The socialist recognises that in our class society, with the controlling social stratum enabled through its monopoly of the means of production to exploit the non-owning groups in the interests of its own material profit, there exists a fundamental clash of interests, which takes overt form in such phenomena as strikes, revolutions – and criminal acts. All of these expressions of class conflict represent, more or less directly, an attack upon the right of private property by the non-owning, or working class. Individual criminal acts are products of direct economic oppression, or of attitudes and sentiments engendered by class divisions, or of both. Crime and organised revolt, then, are but two expressions, the former primitive and futile, the latter conscious and purposeful, of the same fundamental class conflict. This conflict grows out of the the competitive principle of private property, exercised in the interests of a minority. The development o capitalism has produced the widest extremes of wealth and poverty; created enormous slum districts and underprivileged areas; wars in every generation; and formulated a most elaborate system of checks and restraints upon individual and social conduct and all the time while lawlessness and crime have been ever increasing because the sacred interests of private profit is leaving people in a condition of insecurity which sooner or later resolve themselves in revolt, or assert themselves in criminal behavior. More and more repressive laws have been created, more and more agencies of enforcement established. Criminal threats upon property rights must be prevented by the principle of deterrence through fear. Capitalist society necessitates an ever-increasing degree the policing of the lower class by the agents of the ruling class.
The socialist movement has the power to put an end to the system responsible for the deprivation and poverty which give rise to crime in the first place. Socialists seek to abolish the present machinery of so-called justice, with all its painful and inhuman aspects, but we do not want to replace it with either total individual liberty to do as one wishes or the crowd’s summary justice of the lynch-mob. Socialists are usually blamed for the vagueness of our proposals to solve the most painful social problem as soon as it comes to dealing with the problem of reconstruction and practical life in the future society. However, it is not up to the Socialist Party to fix the future beforehand, but rather to simply guarantee the conditions of freedom necessary for the social evolution to eventually secure the greatest well-being and the greatest material, spiritual and intellectual development for all. We do not boast that we possess absolute truth, good for all times, universally applicable, or determinable in advance, but that instead, once freedom has been secured, mankind will go forward discovering and acting gradually with the least number of upheavals and with a minimum of friction. Thus our solutions always leave the door open to different and, one hopes, better solutions. In the interest of public safety it is useful that railwaymen, for instance, specialise in their job and doctors for example entirely devote themselves to their skills. But we need not permit someone to be a judge by profession. Everybody should take care of social defence, in the same way in which everybody promptly helps when disaster strikes. If people do not feel sufficiently protected by the public, no doubt they immediately call for the policeman. Therefore, the only way of preventing the policeman from existing is to make him useless by replacing him in those functions that constitute a real protection for the public.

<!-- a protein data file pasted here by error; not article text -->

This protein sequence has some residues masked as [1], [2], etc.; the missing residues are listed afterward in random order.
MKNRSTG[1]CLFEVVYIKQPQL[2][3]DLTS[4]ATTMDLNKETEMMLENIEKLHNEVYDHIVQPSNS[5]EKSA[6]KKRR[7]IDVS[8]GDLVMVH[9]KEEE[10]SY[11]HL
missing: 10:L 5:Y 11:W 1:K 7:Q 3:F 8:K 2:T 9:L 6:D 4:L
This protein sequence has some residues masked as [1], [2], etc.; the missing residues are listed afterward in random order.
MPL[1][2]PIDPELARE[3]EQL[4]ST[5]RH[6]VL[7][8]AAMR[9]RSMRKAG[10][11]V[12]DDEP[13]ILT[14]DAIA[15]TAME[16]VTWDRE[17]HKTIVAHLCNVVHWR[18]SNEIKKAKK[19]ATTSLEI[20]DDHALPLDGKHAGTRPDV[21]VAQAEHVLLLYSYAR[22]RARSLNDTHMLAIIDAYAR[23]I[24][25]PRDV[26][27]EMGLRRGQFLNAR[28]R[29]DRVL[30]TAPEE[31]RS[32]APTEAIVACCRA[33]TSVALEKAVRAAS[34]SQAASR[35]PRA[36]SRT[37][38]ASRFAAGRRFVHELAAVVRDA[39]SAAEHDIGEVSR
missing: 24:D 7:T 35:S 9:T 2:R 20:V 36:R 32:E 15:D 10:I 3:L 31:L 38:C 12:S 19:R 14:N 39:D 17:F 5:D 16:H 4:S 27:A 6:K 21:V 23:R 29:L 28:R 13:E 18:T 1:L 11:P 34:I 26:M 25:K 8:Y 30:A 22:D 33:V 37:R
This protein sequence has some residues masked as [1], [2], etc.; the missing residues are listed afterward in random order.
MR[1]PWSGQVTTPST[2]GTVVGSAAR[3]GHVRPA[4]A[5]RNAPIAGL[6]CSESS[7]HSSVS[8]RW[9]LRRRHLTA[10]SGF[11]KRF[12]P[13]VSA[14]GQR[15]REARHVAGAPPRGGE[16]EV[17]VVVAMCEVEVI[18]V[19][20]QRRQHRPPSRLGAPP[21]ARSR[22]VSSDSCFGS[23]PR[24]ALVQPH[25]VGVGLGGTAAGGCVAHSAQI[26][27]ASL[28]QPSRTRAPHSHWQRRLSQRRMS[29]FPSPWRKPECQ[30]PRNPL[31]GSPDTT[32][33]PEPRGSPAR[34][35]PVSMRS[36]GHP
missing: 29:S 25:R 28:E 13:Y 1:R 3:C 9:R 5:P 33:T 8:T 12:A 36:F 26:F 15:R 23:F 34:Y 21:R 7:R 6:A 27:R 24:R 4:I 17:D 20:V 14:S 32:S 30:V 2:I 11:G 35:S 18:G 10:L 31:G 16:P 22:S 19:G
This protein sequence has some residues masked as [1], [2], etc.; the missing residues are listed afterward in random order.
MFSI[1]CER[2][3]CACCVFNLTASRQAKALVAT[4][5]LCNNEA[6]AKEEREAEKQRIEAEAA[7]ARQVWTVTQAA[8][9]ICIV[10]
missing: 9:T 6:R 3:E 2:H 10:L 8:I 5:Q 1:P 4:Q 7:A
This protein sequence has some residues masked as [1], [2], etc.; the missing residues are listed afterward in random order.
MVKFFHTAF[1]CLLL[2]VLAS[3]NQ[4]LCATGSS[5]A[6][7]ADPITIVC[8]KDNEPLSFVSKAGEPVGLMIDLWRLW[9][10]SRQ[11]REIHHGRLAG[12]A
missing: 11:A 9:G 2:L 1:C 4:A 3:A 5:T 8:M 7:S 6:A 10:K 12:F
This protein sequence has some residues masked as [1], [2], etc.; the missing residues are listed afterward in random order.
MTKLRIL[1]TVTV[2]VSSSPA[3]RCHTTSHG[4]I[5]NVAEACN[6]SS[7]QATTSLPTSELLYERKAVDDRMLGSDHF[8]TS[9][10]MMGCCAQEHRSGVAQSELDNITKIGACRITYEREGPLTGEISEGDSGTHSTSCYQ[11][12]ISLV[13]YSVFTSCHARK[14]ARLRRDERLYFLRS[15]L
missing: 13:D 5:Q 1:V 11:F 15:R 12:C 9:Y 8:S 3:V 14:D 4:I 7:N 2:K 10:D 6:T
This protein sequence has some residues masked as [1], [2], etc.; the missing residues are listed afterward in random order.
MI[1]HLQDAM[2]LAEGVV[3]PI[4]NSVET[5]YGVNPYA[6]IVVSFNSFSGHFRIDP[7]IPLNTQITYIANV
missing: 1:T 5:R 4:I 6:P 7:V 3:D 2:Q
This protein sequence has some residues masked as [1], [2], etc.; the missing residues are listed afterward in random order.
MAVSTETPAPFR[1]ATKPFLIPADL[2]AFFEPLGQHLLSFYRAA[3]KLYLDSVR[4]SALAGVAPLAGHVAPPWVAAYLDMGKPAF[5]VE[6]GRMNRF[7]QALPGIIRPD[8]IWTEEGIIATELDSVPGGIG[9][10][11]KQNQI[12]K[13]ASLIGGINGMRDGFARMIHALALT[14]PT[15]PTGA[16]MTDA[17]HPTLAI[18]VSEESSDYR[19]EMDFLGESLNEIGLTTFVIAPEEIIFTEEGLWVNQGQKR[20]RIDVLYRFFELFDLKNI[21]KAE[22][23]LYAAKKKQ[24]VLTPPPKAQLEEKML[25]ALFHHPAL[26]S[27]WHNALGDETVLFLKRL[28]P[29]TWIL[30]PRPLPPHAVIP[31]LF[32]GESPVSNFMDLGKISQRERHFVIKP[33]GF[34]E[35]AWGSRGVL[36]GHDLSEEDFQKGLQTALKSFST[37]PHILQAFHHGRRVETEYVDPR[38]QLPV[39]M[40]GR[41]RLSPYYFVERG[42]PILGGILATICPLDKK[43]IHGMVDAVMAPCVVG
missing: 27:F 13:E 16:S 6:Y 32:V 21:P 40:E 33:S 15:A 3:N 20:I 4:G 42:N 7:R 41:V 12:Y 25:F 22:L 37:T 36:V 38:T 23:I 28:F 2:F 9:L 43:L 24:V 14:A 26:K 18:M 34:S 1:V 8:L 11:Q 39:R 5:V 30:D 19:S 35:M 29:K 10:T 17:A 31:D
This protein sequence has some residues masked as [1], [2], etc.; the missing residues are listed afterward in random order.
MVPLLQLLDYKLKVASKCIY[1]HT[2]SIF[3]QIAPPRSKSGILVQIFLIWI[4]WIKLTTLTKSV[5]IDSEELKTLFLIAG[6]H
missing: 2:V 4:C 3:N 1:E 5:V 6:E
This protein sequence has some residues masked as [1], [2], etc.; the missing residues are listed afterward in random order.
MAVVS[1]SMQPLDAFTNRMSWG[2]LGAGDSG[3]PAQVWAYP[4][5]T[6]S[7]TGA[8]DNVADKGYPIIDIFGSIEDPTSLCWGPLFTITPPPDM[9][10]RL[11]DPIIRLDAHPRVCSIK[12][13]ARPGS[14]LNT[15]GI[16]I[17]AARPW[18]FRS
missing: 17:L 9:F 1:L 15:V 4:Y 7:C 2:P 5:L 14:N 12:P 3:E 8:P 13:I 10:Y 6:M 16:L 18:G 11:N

Let people remember that among the most hideous crimes are the millions of deaths by slow starvation during the first years of a child life.